In the News




New York Times: Workers Paid by Card Will Gain Protections in New York State

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By Stacy Cowley

Workers in New York State who receive their wages on prepaid cards will gain consumer protections next year that advocates say are among the strongest in the nation. The new rules are intended to guarantee that employees do not have to pay any fees to gain access to their paychecks.

An estimated 200,000 workers in the state are paid through debit cards, and activists have for years complained about high fees, concealed costs and other abuses.

Under the new rules, to be released on Thursday by the New York State Department of Labor, employees who are paid on debit cards must be allowed to make unlimited, free withdrawals from their cards from at least one A.T.M. located “a reasonable travel distance” from their home or work.

What qualifies as “reasonable” will be left to employers and the Labor Department to interpret, according to an official in the administration of Gov. Andrew M. Cuomo, who will be announcing the rules on Thursday in New York City.

The rules also prohibit a host of incremental fees, including charges for monthly maintenance, account inactivity, overdrafts, checking a card’s balance or contacting customer service.

Companies will have to offer their workers the option of being paid either by cash or check, if they prefer — employers will not be allowed to require that employees accept a payroll card. Federal regulations already prohibit such requirements, but worker advocates say the rule is routinely flouted.

“We’re extremely excited; we think these rules will go a long way in addressing the issues we’ve been hearing about from low-wage workers,” said Deyanira Del Río, co-director of the New Economy Project, a group that has pressed for stricter protections on payroll cards.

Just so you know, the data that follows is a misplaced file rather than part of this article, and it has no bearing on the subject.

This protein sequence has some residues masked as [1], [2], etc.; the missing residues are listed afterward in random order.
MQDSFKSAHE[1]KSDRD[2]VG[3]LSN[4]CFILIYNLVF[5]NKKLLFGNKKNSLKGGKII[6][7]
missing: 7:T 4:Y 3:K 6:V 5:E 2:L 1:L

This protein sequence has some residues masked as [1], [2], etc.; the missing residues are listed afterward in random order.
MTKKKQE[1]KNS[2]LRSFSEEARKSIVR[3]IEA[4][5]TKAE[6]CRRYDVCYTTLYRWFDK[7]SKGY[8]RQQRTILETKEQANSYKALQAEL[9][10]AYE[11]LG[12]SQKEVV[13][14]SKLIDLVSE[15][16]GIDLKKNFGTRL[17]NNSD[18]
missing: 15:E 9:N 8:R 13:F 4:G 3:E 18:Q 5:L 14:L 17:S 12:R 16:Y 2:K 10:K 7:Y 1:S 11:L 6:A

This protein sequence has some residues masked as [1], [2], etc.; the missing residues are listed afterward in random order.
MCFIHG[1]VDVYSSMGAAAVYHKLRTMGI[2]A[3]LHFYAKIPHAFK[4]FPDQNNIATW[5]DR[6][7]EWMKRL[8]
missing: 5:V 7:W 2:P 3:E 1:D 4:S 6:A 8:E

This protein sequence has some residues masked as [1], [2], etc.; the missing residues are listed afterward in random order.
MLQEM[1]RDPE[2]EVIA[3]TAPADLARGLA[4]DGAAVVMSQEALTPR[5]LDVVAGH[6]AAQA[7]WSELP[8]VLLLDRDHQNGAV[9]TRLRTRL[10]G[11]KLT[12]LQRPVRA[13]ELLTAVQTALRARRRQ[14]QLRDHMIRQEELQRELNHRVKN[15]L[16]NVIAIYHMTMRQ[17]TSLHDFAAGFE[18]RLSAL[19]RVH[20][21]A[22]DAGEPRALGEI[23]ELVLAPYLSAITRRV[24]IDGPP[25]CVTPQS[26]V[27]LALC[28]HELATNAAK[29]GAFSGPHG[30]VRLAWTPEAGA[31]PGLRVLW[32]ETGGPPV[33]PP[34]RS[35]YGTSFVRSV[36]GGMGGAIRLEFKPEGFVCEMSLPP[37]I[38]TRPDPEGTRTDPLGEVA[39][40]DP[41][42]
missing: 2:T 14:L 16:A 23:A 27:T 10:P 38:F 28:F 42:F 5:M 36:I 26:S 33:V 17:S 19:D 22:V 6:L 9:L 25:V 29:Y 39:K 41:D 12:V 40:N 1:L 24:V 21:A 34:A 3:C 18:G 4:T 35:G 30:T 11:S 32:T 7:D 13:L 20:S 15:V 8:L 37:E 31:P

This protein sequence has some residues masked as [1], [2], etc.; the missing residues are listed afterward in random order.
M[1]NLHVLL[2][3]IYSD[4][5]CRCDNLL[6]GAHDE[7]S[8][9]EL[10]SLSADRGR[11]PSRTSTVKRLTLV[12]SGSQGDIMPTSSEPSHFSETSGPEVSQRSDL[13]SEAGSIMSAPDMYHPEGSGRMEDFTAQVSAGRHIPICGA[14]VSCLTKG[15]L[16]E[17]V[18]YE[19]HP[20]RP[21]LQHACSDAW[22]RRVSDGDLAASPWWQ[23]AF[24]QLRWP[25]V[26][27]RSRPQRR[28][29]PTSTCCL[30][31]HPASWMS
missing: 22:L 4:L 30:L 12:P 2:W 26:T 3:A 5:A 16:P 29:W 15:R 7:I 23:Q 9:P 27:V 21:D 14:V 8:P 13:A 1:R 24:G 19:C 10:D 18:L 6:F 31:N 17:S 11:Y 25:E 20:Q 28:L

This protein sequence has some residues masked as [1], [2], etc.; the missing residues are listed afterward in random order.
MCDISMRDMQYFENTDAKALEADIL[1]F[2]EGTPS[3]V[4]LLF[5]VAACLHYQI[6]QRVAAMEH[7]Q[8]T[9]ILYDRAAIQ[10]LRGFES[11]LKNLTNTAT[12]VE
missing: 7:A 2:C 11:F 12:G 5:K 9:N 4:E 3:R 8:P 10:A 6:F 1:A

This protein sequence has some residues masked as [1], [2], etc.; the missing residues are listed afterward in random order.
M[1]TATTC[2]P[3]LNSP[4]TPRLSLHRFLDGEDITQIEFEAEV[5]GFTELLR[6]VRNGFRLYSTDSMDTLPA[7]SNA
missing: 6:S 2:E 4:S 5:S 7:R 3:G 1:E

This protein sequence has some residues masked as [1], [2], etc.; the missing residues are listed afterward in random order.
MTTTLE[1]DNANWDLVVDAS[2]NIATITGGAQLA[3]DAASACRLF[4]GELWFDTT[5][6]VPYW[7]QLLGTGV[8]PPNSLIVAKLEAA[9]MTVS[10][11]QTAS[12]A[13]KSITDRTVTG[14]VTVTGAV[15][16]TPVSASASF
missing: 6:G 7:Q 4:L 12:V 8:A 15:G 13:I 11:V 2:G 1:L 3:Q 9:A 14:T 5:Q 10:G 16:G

The cards are prevalent in the retail and service industries — Walmart and McDonald’s are among the large companies that use them — and card issuers say they can be beneficial for employees who lack bank accounts by giving them a safer, more secure way to store their accrued wages and spend them.

But critics say that the cards are too often forced on low-wage workers, who then see their scant paychecks devoured by hidden or unavoidable fees. A 2014 report by the New York attorney general found that workers at some companies paid fees averaging as much as $20 a month.

At Mr. Cuomo’s direction, the State Labor Department began drafting the new regulations last year after a proposed bill with similar protections died in the State Legislature. The rules are to take effect in early 2017.

“These tough new standards protect some of our most vulnerable New Yorkers from predatory practices that seek to deny them a fair day’s pay for a fair day’s work,” Mr. Cuomo said in a statement.

Business groups say the new rules will increase compliance costs for employers and prompt companies to shy away from using payroll cards. In a comment filed on an earlier draft of the rules, the Business Council of New York State said that most employers viewed the new requirements as “unworkable.”

“It’s a more restrictive rule than we think is necessary,” said Kenneth J. Pokalsky, the group’s vice president. “We’re expecting that this will not be a widely used product in New York after these rules come out.”

Nationally, payroll card use has grown quickly. Around $12 billion in wages flowed through them last year, according to an estimate from the Aite Group.

The cards are cheaper for employers to issue than paper checks, and they are more popular with millennials, who prefer electronic payment methods, said Nancy Atkinson, a senior analyst for Aite.

Direct deposit is by far the most common employee payment method in the United States, and checks have long been on the wane. By 2017, Aite predicts, more employees will be paid through payroll cards than paper checks.